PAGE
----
“Pull a Takei” is now an Internet term


Two weeks ago, we reported that George Takei deleted a poll from his Twitter account because the results of the poll weren’t what he wanted.

The star trek actor had asked his fans if they trusted the media more than they trusted Donald Trump, and realizing that almost half of the voters sided with Trump, decided to delete the poll and blame it on “Alt right online trolls”.

takei poll

george takei alt right virgins

A similar thing happened yesterday, when English singer and actress Lily Allen posted a poll on Twitter asking people aged between 15 and 35 who they felt more marginalized by; Muslims or pensioners.

Lily had posted another tweet earlier on, claiming that migrants are more useful to society than pensioners. She decided to pose the poll to her followers after she faced backlash for her tweet.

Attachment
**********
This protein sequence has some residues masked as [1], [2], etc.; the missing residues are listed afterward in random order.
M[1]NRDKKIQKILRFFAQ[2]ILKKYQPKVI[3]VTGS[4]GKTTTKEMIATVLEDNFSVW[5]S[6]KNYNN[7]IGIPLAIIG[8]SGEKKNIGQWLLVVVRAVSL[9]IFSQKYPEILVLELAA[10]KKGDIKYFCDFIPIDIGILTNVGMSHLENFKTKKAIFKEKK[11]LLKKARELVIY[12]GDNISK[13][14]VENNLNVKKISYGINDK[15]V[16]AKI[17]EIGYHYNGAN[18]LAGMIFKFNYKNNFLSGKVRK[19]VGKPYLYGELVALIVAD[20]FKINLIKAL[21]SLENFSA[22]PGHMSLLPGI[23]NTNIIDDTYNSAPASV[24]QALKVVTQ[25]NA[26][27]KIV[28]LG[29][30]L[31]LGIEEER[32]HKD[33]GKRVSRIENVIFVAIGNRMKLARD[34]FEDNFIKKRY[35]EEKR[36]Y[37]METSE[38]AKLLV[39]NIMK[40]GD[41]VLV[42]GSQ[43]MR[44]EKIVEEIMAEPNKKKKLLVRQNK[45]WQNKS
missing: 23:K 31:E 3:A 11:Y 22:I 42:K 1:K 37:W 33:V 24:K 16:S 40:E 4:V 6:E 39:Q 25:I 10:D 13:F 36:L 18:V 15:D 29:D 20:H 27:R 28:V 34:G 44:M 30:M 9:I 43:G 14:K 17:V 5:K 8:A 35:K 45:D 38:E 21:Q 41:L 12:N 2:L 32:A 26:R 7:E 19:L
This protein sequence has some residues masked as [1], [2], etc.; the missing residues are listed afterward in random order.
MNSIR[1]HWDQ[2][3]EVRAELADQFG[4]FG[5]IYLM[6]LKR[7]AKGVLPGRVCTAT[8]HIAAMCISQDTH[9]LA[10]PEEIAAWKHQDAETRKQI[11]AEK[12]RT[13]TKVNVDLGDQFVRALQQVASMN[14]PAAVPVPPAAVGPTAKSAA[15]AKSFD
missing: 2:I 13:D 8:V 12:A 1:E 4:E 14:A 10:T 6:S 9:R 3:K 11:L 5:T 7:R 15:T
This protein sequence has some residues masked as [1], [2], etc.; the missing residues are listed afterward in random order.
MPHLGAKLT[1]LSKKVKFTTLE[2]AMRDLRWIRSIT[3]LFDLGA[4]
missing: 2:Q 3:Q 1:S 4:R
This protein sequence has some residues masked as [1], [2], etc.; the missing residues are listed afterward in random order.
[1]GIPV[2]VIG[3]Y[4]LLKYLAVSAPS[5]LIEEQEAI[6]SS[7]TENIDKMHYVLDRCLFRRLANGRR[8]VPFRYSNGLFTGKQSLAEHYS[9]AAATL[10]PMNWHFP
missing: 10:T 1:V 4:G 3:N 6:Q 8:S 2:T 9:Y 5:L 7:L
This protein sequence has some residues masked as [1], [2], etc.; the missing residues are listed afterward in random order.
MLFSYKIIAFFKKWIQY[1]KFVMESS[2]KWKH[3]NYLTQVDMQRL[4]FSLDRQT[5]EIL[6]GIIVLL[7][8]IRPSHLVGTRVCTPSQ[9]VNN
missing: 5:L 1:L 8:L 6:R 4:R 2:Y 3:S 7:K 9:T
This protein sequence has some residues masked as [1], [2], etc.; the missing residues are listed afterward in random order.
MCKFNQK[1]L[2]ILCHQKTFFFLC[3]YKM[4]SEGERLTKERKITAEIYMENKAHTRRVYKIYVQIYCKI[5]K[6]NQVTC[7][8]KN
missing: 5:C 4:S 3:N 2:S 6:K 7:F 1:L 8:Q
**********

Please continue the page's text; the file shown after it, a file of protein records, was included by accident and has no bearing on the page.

Like George Takei, Lily deleted her poll a few hours later, after it was obvious that more than half of her followers felt more marginalized by migrants than by pensioners. She blamed the results of the poll on “middle aged angry white men” and said she deleted it “accidentally”.

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In light of these events, the term “Pulled a Takei” has surfaced on the Internet, to describe a situation whereby someone creates an Internet poll, doesn’t like the results, deletes it, and then blames it on trolls.

According to the Urban dictionary definition that was posted just yesterday, “Pulled a Takei” is “When someone takes down an online poll in response to getting the opposite result they wanted.

“HAHA that Celeb totally didn’t like their results, They blamed it on trolls.”

Never pull a Takei

pull a takei